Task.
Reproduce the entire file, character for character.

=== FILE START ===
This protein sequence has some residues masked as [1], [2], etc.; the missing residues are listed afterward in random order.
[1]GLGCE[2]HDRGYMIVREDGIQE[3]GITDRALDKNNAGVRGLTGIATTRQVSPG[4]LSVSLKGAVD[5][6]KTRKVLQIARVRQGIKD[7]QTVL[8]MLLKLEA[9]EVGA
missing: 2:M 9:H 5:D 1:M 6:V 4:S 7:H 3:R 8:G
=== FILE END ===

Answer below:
This protein sequence has some residues masked as [1], [2], etc.; the missing residues are listed afterward in random order.
[1]GLGCE[2]HDRGYMIVREDGIQE[3]GITDRALDKNNAGVRGLTGIATTRQVSPG[4]LSVSLKGAVD[5][6]KTRKVLQIARVRQGIKD[7]QTVL[8]MLLKLEA[9]EVGA
missing: 2:M 9:H 5:D 1:M 6:V 4:S 7:H 3:R 8:G